Under the Drones: Modern Lives in the Afghanistan-Pakistan Borderlands

(Editor) (Editor)
& 14 more

Product Details

Harvard University Press
Publish Date
5.88 X 8.5 X 1.04 inches | 1.16 pounds

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About the Author

Shahzad Bashir is the Lysbeth Warren Anderson Professor in Islamic Studies in the Department of Religious Studies at Stanford University.

Robert D. Crews is Associate Professor of History at Stanford University.


The subject of this volume requires no justification given the extraordinary global ramifications of political events in this area. The contributions assembled by the distinguished editors substantially advance understanding of ongoing wars and violence in this troubled region. They also bring to the discussion both a historical perspective and a human dimension that is simply invaluable.--Barbara Metcalf, author of Islamic Contestations: Essays on Muslims in India and Pakistan
The 13 essays in this volume (each by a specialist) seek to shed light on a society that, while stereotyped as monolithically savage and medieval, is actually bewilderingly complex as it adapts to modern force.-- "Publishers Weekly" (3/2/2012 12:00:00 AM)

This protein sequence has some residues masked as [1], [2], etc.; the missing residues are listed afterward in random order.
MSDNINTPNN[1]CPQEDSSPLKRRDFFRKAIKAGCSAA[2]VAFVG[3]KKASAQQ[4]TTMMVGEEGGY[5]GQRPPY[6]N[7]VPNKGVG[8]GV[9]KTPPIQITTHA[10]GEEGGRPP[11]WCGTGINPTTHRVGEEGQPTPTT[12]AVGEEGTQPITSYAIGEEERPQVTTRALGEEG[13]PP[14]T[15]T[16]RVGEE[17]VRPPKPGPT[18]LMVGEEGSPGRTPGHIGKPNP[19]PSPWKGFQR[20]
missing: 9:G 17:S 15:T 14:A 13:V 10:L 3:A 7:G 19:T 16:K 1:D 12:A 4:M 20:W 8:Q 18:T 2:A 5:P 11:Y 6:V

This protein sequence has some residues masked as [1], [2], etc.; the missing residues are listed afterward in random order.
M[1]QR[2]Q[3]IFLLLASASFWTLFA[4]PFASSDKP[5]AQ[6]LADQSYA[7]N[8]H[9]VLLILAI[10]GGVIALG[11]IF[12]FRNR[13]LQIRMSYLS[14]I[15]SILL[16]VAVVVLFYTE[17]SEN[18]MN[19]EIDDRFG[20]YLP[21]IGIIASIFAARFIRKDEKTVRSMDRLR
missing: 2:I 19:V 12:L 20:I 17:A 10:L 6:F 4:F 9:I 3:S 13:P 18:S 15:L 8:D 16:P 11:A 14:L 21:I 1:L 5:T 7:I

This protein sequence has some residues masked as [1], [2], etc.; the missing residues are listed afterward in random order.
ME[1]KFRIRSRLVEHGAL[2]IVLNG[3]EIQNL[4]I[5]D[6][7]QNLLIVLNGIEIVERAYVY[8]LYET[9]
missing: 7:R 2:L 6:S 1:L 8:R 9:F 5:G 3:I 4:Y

Under the Drones will not displace the notions that Western observers often associate with the Afghanistan-Pakistan region--mindless cruelty, female oppression, and a flourishing opium economy. But the book will help readers to make sense of the economic and social forces that motivate the actions of the borderlands' inhabitants and to understand that the local population is not an empty slate to be written upon by agents from the outside.--Karunesh Tuli "ForeWord" (9/1/2012 12:00:00 AM)
Essential for readers who wish to understand more about this region...What emerges is an understanding that the issues afflicting this ancient land are far too complex to be settled by lobbing skyrockets at them.--David Stephens "Inside Story" (3/1/2013 12:00:00 AM)
Most of the essays in this book--including noteworthy pieces by Sana Haroon, Shah Mahmoud Hanifi, and Faisal Devji--come across as challenges, intent on debunking popular myths...The experience of reading Under the Drones may, for many readers, be one of constantly losing their footing, as they realize that the assumptions on which their views are grounded have only tenuous bases in fact. It is a feeling that, over the past dozen years, U.S. military planners in the region will have come to know well.--Mohsin Hamid "New York Review of Books" (5/23/2013 12:00:00 AM)